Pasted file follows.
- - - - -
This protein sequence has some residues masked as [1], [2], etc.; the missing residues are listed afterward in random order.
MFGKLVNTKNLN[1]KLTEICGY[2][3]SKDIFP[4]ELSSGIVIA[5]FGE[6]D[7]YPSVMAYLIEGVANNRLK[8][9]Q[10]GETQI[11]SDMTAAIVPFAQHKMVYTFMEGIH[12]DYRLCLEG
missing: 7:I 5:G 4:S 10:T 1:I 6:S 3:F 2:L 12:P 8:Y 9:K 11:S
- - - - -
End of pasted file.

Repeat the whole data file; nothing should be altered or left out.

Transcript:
This protein sequence has some residues masked as [1], [2], etc.; the missing residues are listed afterward in random order.
MFGKLVNTKNLN[1]KLTEICGY[2][3]SKDIFP[4]ELSSGIVIA[5]FGE[6]D[7]YPSVMAYLIEGVANNRLK[8][9]Q[10]GETQI[11]SDMTAAIVPFAQHKMVYTFMEGIH[12]DYRLCLEG
missing: 7:I 5:G 4:S 10:T 1:I 6:S 3:F 2:L 12:P 8:Y 9:K 11:S